I haven’t posted any updates in 8 days. That’s because I’m writing the AI for enemy programs. It’s probably the hardest part, and involves abstract things like working out routes to the player’s programs, deciding which one to attack etc., so I can’t easily post videos or screenshots that show what I’ve done.
Currently I’ve gotten as far as working out which squares the programs could move to to get within attacking range. Now I’m writing a function that decides which of those squares to move to and which program to attack, based on how many sectors the player’s programs have, the attacking strength of the enemy program, and the health of the enemy program. After that I’ll make the attacks functional for both player and enemy programs, then I’ll probably be able to make a few playable levels.
The enemy AI is unique in that it’s harder to replicate than other things. For almost everything else, all the levels, programs, etc. in the original Nightfall Incident, I can clearly see the information I need just by running the game. (I completed it so can access all the levels) For the enemy AI, I can see what programs do and where they move, but I can’t see the logic that made those decisions. This means it’s nearly impossible to exactly recreate the AI.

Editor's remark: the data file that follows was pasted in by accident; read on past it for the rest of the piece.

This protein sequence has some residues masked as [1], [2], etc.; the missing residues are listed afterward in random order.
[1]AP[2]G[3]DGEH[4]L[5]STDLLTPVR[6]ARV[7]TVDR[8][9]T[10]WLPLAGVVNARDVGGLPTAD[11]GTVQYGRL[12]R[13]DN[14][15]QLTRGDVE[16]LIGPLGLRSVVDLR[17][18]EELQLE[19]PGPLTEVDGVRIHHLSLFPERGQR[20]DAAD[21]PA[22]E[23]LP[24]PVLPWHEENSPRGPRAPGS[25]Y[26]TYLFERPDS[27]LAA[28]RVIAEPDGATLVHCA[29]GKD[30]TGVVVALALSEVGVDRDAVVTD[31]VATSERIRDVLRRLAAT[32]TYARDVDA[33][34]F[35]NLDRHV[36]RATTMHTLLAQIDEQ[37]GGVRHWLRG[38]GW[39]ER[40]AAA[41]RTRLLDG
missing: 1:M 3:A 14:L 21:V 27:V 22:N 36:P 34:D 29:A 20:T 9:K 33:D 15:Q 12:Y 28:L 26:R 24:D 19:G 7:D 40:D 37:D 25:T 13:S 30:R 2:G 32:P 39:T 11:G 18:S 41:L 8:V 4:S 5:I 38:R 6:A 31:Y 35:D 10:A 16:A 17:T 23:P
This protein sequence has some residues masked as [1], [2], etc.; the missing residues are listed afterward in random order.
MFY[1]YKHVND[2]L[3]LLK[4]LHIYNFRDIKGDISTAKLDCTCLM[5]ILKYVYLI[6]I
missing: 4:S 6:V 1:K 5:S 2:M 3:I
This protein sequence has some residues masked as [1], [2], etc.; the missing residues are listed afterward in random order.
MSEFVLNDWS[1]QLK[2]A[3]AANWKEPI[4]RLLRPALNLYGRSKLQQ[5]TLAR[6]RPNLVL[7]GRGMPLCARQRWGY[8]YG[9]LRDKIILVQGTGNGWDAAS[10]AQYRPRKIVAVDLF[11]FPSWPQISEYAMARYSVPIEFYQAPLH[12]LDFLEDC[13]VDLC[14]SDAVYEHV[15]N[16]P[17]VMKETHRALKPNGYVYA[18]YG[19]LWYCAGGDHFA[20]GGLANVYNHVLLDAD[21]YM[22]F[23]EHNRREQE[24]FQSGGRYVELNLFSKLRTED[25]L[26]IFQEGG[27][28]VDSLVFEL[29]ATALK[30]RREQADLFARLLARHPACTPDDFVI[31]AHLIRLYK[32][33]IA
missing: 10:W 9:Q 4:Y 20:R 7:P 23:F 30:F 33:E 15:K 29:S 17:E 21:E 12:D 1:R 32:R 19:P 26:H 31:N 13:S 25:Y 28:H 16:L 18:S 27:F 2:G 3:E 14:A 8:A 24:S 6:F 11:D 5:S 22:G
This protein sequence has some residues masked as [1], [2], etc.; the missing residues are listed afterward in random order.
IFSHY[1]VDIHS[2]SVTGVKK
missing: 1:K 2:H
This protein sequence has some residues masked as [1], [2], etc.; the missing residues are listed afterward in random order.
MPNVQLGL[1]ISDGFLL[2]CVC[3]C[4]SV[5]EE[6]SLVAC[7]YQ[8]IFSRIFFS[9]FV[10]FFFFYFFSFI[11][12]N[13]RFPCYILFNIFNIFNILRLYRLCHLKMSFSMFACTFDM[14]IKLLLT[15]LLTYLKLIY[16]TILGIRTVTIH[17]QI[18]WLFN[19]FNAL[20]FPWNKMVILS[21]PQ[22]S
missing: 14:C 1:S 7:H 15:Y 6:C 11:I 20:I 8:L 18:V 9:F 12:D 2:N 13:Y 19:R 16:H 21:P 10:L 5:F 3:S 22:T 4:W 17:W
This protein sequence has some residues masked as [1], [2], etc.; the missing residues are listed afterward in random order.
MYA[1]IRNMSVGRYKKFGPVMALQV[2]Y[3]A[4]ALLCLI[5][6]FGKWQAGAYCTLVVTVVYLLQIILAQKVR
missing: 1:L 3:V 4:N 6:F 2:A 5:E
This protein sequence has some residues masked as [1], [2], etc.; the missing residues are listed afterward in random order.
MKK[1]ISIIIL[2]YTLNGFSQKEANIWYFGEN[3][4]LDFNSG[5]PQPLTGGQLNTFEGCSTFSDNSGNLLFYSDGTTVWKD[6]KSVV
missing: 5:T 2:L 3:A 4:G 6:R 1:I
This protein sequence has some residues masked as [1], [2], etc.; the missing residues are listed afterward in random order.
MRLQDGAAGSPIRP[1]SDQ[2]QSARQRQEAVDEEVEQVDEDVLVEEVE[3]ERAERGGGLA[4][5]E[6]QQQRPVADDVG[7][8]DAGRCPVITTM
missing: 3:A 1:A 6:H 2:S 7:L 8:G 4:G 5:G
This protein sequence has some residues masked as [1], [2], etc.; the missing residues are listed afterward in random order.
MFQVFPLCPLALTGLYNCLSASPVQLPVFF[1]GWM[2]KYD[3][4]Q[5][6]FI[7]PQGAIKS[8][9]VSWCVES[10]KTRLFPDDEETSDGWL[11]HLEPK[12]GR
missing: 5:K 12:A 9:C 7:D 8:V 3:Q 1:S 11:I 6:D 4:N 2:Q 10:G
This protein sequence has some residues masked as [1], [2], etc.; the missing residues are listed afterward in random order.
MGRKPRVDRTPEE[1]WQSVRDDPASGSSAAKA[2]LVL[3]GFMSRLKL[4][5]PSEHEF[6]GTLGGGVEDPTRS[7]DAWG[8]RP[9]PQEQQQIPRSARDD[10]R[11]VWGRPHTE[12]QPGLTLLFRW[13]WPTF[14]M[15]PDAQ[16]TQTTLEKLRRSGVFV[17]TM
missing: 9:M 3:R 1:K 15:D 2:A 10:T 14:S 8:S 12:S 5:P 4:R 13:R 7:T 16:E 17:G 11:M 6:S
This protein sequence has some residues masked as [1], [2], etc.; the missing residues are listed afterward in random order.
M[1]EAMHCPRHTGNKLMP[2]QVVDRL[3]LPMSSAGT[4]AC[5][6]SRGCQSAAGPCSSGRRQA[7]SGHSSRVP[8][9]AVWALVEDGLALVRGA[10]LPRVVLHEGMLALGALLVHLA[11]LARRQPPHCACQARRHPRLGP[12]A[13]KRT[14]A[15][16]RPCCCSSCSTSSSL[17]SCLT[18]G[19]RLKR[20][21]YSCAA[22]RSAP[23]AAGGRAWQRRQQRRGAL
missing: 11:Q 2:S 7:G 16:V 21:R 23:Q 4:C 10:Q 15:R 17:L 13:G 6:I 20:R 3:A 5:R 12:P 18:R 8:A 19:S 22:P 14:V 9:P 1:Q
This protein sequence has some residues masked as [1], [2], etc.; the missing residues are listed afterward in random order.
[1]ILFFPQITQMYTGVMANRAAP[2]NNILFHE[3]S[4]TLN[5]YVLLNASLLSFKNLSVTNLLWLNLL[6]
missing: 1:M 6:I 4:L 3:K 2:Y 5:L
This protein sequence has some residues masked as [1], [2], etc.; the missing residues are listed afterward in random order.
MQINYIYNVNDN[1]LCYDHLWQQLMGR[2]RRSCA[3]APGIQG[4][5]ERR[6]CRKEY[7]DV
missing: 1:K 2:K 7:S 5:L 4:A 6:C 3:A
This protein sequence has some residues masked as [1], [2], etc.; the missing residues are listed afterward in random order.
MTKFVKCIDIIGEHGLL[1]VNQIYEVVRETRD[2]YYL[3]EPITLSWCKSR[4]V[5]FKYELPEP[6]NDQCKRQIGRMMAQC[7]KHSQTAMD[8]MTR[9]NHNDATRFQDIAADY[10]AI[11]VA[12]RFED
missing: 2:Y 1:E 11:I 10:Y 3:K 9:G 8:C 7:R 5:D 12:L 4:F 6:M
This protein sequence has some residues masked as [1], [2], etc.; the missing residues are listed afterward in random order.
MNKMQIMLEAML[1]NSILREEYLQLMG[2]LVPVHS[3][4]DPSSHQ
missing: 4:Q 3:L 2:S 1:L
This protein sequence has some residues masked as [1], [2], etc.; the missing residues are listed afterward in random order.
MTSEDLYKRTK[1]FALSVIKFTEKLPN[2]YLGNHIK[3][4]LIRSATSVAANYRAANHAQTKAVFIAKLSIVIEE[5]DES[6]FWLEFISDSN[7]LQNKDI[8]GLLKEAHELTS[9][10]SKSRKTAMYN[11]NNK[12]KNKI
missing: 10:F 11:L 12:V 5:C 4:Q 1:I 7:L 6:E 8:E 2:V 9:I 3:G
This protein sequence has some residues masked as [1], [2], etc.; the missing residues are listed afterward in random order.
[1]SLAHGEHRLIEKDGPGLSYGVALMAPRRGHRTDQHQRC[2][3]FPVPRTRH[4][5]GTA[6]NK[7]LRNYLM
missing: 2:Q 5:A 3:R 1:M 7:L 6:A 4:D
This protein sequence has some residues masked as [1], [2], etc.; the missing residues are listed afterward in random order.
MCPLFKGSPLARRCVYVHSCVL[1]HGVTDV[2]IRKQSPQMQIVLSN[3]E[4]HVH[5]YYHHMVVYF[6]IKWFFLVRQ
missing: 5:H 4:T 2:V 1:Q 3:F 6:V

Instead I’m creating my own that moves towards programs in a similar way, but tries to be smart with deciding which programs to attack. For example, imagine there are two player programs with two and three sectors respectively, and two different enemy programs with attacks that remove two and three sectors respectively. If the enemy programs choose their victims arbitrarily, it may well end up with the three sector enemy program attacking the two sector player program and vice versa, killing the two sector program but leaving the former three sector program with one sector. However, if it’s smart about its decisions, the three sector enemy program will attack the three sector player program and vice versa, killing them both and winning the game for the enemy.